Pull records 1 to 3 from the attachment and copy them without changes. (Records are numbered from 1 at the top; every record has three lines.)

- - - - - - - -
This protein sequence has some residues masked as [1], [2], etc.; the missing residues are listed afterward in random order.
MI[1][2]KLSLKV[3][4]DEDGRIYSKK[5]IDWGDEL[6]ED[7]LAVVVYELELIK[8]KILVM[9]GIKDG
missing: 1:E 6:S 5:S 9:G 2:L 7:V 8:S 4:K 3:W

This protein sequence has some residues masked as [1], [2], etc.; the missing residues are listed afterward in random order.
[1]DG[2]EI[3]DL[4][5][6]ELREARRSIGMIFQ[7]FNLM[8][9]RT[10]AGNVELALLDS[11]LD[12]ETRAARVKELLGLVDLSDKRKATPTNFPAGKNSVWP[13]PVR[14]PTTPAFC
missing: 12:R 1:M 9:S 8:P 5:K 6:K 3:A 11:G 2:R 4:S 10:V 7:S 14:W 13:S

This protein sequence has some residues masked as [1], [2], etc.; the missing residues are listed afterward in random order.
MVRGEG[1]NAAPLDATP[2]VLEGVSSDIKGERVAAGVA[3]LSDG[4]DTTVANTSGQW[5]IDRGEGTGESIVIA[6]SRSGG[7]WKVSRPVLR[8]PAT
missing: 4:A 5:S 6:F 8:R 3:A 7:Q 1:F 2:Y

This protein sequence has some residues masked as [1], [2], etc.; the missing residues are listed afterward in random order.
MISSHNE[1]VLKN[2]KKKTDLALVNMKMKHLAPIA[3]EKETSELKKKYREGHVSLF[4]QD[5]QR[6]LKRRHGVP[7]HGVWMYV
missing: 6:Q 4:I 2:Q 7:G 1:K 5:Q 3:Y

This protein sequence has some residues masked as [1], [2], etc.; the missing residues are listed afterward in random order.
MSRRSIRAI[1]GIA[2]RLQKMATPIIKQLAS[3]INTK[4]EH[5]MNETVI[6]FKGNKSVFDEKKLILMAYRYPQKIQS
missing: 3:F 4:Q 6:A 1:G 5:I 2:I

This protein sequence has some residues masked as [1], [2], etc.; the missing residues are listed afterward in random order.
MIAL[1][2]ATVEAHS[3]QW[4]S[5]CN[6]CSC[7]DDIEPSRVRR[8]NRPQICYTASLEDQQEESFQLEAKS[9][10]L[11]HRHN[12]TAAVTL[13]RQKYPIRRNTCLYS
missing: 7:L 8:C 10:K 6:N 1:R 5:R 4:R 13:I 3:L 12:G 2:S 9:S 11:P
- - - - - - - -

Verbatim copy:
This protein sequence has some residues masked as [1], [2], etc.; the missing residues are listed afterward in random order.
MI[1][2]KLSLKV[3][4]DEDGRIYSKK[5]IDWGDEL[6]ED[7]LAVVVYELELIK[8]KILVM[9]GIKDG
missing: 1:E 6:S 5:S 9:G 2:L 7:V 8:S 4:K 3:W

This protein sequence has some residues masked as [1], [2], etc.; the missing residues are listed afterward in random order.
[1]DG[2]EI[3]DL[4][5][6]ELREARRSIGMIFQ[7]FNLM[8][9]RT[10]AGNVELALLDS[11]LD[12]ETRAARVKELLGLVDLSDKRKATPTNFPAGKNSVWP[13]PVR[14]PTTPAFC
missing: 12:R 1:M 9:S 8:P 5:K 6:K 3:A 11:G 2:R 4:S 10:V 7:S 14:W 13:S

This protein sequence has some residues masked as [1], [2], etc.; the missing residues are listed afterward in random order.
MVRGEG[1]NAAPLDATP[2]VLEGVSSDIKGERVAAGVA[3]LSDG[4]DTTVANTSGQW[5]IDRGEGTGESIVIA[6]SRSGG[7]WKVSRPVLR[8]PAT
missing: 4:A 5:S 6:F 8:R 3:A 7:Q 1:F 2:Y